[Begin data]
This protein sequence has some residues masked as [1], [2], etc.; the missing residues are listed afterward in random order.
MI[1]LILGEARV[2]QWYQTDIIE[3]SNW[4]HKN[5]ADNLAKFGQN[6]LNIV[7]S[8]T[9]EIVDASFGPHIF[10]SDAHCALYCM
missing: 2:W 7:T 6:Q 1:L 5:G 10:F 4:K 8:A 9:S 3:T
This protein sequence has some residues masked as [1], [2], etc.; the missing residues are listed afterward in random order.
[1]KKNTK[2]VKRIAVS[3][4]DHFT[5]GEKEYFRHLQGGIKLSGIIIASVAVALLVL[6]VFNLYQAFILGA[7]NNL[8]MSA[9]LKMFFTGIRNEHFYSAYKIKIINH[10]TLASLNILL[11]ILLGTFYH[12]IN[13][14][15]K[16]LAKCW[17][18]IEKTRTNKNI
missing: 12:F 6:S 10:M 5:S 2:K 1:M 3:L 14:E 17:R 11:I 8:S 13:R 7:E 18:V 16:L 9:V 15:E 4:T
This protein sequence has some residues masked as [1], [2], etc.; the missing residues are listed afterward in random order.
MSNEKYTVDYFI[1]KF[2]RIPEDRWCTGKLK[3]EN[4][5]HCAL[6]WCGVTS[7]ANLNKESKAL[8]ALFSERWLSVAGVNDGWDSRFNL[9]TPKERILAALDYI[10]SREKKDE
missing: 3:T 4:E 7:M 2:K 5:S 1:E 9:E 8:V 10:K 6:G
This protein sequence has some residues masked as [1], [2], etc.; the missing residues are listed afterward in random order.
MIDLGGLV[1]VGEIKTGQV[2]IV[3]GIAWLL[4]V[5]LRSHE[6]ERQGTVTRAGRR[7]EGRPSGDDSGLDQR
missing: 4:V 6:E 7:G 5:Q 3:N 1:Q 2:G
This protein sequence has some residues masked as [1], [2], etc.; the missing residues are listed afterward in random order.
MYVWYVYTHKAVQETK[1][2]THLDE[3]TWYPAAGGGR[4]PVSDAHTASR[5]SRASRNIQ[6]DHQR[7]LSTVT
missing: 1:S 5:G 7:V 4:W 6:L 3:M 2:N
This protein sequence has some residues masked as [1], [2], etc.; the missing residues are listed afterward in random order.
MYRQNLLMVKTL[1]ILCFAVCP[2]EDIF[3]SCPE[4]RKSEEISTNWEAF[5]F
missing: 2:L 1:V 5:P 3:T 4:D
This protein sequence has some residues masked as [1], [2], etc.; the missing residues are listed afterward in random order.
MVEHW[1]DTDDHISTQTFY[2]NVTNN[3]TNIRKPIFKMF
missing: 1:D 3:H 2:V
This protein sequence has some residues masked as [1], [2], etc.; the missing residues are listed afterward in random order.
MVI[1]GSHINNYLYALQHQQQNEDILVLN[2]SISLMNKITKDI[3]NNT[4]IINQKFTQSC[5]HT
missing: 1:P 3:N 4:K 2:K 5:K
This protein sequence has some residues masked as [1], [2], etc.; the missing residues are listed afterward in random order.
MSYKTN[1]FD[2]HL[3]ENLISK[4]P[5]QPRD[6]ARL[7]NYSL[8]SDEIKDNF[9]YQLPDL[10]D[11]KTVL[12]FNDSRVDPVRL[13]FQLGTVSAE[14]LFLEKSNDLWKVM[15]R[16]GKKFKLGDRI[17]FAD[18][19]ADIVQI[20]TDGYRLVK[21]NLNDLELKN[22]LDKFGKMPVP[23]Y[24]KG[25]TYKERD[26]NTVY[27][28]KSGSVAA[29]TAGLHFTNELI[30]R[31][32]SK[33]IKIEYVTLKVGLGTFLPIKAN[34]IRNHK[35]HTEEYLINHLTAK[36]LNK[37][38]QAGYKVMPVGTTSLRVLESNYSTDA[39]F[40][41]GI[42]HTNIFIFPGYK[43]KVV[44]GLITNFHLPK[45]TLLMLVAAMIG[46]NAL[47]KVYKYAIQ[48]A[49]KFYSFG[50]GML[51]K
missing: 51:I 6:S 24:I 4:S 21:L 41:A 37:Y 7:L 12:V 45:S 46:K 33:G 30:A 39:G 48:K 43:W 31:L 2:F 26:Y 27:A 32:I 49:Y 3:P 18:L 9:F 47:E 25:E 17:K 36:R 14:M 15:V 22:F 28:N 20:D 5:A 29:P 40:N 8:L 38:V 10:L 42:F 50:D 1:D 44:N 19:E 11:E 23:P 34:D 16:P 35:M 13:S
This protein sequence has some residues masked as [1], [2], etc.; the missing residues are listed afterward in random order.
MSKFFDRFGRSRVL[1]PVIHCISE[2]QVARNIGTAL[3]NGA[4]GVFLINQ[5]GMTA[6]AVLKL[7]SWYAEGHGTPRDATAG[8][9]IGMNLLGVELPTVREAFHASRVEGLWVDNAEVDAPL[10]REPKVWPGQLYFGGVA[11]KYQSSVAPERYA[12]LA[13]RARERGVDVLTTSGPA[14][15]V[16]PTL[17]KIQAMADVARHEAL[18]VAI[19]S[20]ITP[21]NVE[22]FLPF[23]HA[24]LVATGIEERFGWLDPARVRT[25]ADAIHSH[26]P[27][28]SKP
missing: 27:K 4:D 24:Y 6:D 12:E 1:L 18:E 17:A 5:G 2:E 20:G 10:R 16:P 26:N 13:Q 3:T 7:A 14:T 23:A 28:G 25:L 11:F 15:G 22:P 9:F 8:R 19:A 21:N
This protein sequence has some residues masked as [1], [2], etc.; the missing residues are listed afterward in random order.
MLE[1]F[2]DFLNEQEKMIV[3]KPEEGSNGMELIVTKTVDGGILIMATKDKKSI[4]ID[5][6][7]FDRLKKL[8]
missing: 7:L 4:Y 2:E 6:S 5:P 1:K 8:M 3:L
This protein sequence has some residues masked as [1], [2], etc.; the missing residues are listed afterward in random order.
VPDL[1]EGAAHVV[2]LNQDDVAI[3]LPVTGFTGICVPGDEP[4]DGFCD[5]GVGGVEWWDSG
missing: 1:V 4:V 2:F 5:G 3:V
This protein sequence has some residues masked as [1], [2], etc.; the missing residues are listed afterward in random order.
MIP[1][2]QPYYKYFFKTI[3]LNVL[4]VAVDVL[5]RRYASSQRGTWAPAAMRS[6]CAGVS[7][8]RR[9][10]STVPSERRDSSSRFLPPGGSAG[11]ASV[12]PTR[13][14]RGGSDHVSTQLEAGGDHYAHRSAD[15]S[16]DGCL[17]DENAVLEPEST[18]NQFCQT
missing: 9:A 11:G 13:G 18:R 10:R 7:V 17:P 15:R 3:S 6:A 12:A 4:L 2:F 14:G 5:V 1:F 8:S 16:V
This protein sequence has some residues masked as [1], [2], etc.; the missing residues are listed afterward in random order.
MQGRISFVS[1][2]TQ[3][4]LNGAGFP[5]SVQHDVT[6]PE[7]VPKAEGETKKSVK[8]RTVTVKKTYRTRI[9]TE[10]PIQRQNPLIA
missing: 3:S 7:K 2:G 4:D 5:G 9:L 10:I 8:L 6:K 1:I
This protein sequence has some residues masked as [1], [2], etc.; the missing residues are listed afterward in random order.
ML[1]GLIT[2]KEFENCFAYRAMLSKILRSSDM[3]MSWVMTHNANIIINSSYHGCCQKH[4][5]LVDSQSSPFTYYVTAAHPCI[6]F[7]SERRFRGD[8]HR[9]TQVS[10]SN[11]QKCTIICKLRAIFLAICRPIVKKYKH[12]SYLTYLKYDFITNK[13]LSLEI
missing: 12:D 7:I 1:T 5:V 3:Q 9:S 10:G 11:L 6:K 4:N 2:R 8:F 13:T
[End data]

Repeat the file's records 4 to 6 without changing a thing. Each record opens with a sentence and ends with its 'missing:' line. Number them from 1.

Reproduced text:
This protein sequence has some residues masked as [1], [2], etc.; the missing residues are listed afterward in random order.
MIDLGGLV[1]VGEIKTGQV[2]IV[3]GIAWLL[4]V[5]LRSHE[6]ERQGTVTRAGRR[7]EGRPSGDDSGLDQR
missing: 4:V 6:E 7:G 5:Q 3:N 1:Q 2:G
This protein sequence has some residues masked as [1], [2], etc.; the missing residues are listed afterward in random order.
MYVWYVYTHKAVQETK[1][2]THLDE[3]TWYPAAGGGR[4]PVSDAHTASR[5]SRASRNIQ[6]DHQR[7]LSTVT
missing: 1:S 5:G 7:V 4:W 6:L 3:M 2:N
This protein sequence has some residues masked as [1], [2], etc.; the missing residues are listed afterward in random order.
MYRQNLLMVKTL[1]ILCFAVCP[2]EDIF[3]SCPE[4]RKSEEISTNWEAF[5]F
missing: 2:L 1:V 5:P 3:T 4:D